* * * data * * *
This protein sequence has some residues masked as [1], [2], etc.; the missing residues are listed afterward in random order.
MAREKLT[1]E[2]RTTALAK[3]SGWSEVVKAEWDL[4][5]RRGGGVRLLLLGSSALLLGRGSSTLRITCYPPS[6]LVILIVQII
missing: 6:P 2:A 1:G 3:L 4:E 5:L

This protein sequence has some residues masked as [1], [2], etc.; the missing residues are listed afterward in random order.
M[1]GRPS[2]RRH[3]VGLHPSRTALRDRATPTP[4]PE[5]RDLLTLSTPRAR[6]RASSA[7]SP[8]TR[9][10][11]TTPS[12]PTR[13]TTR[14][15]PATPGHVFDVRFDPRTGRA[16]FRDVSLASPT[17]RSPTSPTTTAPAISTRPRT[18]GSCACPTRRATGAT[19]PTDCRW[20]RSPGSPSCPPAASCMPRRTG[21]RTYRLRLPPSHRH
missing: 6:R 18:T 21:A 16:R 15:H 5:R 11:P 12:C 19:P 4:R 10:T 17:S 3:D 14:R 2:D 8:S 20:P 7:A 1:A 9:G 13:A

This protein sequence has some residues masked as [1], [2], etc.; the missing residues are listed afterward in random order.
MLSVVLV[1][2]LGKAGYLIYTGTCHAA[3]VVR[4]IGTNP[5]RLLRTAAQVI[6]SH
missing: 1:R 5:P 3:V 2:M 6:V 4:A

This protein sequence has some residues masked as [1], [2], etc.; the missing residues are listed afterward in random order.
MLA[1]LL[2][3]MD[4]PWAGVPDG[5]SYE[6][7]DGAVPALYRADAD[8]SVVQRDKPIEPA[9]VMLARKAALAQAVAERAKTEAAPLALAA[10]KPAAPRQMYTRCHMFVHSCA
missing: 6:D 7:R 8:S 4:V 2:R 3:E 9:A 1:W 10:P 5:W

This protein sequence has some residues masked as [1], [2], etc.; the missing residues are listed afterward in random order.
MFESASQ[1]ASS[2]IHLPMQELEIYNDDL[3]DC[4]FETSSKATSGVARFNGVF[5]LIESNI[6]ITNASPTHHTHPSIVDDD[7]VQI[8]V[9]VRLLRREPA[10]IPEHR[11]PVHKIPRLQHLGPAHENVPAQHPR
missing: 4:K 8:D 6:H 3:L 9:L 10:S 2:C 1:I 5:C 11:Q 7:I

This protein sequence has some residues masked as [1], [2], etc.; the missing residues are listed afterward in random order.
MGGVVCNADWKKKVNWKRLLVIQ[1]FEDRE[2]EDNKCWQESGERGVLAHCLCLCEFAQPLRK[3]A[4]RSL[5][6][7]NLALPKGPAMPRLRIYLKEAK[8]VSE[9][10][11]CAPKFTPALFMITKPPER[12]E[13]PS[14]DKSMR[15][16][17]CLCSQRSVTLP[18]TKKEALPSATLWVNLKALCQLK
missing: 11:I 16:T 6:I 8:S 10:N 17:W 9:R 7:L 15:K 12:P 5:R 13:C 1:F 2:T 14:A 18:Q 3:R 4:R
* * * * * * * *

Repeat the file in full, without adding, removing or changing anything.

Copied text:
This protein sequence has some residues masked as [1], [2], etc.; the missing residues are listed afterward in random order.
MAREKLT[1]E[2]RTTALAK[3]SGWSEVVKAEWDL[4][5]RRGGGVRLLLLGSSALLLGRGSSTLRITCYPPS[6]LVILIVQII
missing: 6:P 2:A 1:G 3:L 4:E 5:L

This protein sequence has some residues masked as [1], [2], etc.; the missing residues are listed afterward in random order.
M[1]GRPS[2]RRH[3]VGLHPSRTALRDRATPTP[4]PE[5]RDLLTLSTPRAR[6]RASSA[7]SP[8]TR[9][10][11]TTPS[12]PTR[13]TTR[14][15]PATPGHVFDVRFDPRTGRA[16]FRDVSLASPT[17]RSPTSPTTTAPAISTRPRT[18]GSCACPTRRATGAT[19]PTDCRW[20]RSPGSPSCPPAASCMPRRTG[21]RTYRLRLPPSHRH
missing: 6:R 18:T 21:A 16:R 15:H 5:R 11:P 12:C 19:P 4:R 10:T 17:S 3:D 14:R 2:D 8:S 20:P 7:A 1:A 9:G 13:A

This protein sequence has some residues masked as [1], [2], etc.; the missing residues are listed afterward in random order.
MLSVVLV[1][2]LGKAGYLIYTGTCHAA[3]VVR[4]IGTNP[5]RLLRTAAQVI[6]SH
missing: 1:R 5:P 3:V 2:M 6:V 4:A

This protein sequence has some residues masked as [1], [2], etc.; the missing residues are listed afterward in random order.
MLA[1]LL[2][3]MD[4]PWAGVPDG[5]SYE[6][7]DGAVPALYRADAD[8]SVVQRDKPIEPA[9]VMLARKAALAQAVAERAKTEAAPLALAA[10]KPAAPRQMYTRCHMFVHSCA
missing: 6:D 7:R 8:S 4:V 2:R 3:E 9:A 1:W 10:P 5:W

This protein sequence has some residues masked as [1], [2], etc.; the missing residues are listed afterward in random order.
MFESASQ[1]ASS[2]IHLPMQELEIYNDDL[3]DC[4]FETSSKATSGVARFNGVF[5]LIESNI[6]ITNASPTHHTHPSIVDDD[7]VQI[8]V[9]VRLLRREPA[10]IPEHR[11]PVHKIPRLQHLGPAHENVPAQHPR
missing: 4:K 8:D 6:H 3:L 9:L 10:S 2:C 1:I 5:C 11:Q 7:I

This protein sequence has some residues masked as [1], [2], etc.; the missing residues are listed afterward in random order.
MGGVVCNADWKKKVNWKRLLVIQ[1]FEDRE[2]EDNKCWQESGERGVLAHCLCLCEFAQPLRK[3]A[4]RSL[5][6][7]NLALPKGPAMPRLRIYLKEAK[8]VSE[9][10][11]CAPKFTPALFMITKPPER[12]E[13]PS[14]DKSMR[15][16][17]CLCSQRSVTLP[18]TKKEALPSATLWVNLKALCQLK
missing: 11:I 16:T 6:I 8:S 10:N 17:W 9:R 7:L 15:K 12:P 5:R 13:C 1:F 2:T 14:A 18:Q 3:R 4:R